December 25, 2013 1:39 PM
A thought that maybe should be, or have been talked about already. Maybe it would be geographically possible to give both the Nuer and the Dinka peoples each their own new state. South Sudan seems to be a union between two peoples who don't like each other. Is there a reason besides lines drawn by Britain in the nineteenth century across this stretch of Africa for the continuation of a South "Sudan", instead of Dinka and Nuer Republics? Maybe they are living in the same places or maybe there are other tribes there too but it is a thought. It is what happened in Yugoslavia after all.

by: mac pearce from: minnesota
December 25, 2013 11:27 AM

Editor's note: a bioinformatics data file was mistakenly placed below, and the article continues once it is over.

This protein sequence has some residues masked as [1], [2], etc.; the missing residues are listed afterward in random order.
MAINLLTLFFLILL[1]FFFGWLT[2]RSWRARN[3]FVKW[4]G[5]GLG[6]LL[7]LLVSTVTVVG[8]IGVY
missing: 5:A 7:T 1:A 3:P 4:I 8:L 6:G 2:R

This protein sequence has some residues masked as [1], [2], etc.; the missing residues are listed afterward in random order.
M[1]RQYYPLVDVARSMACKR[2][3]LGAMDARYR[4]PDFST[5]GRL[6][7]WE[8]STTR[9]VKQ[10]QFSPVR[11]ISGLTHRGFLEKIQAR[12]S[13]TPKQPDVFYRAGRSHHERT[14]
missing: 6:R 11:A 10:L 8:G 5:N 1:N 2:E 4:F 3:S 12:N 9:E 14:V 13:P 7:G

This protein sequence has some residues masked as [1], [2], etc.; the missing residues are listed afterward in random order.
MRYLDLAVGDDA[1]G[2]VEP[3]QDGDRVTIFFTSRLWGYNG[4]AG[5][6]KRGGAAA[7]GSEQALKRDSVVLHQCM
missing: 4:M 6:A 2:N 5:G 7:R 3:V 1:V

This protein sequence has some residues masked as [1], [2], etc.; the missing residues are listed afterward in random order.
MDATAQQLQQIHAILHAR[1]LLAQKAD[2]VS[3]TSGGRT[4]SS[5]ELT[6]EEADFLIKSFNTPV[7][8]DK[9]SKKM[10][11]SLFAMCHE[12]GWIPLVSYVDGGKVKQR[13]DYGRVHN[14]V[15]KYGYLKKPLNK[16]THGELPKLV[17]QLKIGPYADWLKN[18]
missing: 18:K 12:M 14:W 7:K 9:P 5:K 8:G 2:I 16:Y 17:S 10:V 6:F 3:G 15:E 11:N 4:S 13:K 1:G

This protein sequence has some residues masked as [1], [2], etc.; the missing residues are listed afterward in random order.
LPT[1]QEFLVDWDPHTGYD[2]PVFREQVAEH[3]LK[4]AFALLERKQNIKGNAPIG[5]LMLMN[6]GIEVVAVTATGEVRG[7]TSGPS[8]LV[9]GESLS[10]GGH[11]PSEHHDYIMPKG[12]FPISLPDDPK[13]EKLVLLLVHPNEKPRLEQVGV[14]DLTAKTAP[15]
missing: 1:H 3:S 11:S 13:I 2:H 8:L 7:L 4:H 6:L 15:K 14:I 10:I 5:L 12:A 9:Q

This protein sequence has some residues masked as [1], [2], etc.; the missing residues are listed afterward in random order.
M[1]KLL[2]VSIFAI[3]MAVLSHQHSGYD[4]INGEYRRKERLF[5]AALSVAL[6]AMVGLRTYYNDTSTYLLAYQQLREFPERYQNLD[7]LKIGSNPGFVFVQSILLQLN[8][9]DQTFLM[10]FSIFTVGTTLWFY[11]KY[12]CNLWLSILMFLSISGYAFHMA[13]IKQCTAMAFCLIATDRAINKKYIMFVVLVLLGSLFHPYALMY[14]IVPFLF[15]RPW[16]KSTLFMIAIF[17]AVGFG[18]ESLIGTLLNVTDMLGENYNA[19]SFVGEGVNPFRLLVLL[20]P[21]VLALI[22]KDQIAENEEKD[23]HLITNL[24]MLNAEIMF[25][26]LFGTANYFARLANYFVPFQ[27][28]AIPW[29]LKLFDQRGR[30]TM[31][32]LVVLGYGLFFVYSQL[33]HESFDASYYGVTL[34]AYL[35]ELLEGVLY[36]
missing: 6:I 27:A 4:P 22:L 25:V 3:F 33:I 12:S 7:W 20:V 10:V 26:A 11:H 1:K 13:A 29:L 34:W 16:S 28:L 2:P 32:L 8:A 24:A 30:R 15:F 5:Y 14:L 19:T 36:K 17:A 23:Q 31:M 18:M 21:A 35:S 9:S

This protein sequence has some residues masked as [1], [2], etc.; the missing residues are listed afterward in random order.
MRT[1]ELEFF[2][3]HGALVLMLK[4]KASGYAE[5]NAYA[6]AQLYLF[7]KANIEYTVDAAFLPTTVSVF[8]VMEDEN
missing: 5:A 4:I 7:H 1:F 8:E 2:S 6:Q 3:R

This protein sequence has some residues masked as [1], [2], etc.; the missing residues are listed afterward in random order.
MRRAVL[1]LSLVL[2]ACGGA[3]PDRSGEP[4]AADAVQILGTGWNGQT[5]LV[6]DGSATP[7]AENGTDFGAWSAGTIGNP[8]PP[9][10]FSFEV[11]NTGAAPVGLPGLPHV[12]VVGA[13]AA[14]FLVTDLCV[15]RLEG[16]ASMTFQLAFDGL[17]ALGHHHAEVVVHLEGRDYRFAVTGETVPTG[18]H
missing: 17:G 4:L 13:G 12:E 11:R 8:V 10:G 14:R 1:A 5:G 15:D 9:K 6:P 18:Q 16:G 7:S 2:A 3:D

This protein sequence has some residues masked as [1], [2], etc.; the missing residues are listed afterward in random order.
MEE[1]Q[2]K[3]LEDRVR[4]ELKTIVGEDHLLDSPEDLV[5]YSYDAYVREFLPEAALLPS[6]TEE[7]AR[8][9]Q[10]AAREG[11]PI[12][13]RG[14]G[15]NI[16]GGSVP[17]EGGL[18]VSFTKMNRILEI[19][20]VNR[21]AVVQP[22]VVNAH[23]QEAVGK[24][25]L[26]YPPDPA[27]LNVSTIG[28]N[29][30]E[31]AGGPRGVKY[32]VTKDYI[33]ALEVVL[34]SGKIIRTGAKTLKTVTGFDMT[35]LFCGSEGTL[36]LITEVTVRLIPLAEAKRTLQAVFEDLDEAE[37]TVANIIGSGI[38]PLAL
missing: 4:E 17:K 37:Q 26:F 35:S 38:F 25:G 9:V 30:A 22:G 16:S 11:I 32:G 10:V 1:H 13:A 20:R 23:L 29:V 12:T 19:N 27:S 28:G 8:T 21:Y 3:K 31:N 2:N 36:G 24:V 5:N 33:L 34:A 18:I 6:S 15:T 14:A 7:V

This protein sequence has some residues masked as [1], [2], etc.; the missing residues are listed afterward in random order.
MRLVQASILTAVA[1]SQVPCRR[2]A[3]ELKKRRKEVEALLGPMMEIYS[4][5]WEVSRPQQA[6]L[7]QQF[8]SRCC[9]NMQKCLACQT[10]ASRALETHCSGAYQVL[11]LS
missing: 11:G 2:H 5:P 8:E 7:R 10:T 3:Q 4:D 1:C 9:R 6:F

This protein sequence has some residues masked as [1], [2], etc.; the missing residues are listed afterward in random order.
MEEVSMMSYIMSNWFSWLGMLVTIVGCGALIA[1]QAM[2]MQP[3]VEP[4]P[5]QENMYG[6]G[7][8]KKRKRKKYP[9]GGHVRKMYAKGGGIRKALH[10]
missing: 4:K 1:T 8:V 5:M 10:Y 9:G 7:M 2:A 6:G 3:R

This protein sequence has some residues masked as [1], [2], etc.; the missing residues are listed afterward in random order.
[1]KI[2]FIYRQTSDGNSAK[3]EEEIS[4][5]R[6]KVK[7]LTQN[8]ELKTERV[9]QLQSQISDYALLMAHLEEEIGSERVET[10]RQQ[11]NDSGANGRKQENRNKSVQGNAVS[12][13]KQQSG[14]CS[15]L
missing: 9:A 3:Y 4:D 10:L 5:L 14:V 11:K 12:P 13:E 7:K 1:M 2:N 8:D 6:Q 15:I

George Clooney must be feeling kind of stupid. He fought for south sudan's independence. Now look at what a mess this turned out to be. It seems now that they were better off with the north in control.

Featured Videos

Your JavaScript is turned off or you have an old version of Adobe's Flash Player. Get the latest Flash player.
Are Energy Needs Putting Thailand's Natural Beauty at Risk?i
X
Steve Sandford
April 17, 2015 12:50 AM
Thailand's appetite for more electricity has led to the construction of new dams along the Mekong River to the north and new coal plants near the country's famous beaches in the south. A proposed coal plant in a so-called "green zone" has touched off a debate. VOA's Steve Sandford reports.
Video

Video Are Energy Needs Putting Thailand's Natural Beauty at Risk?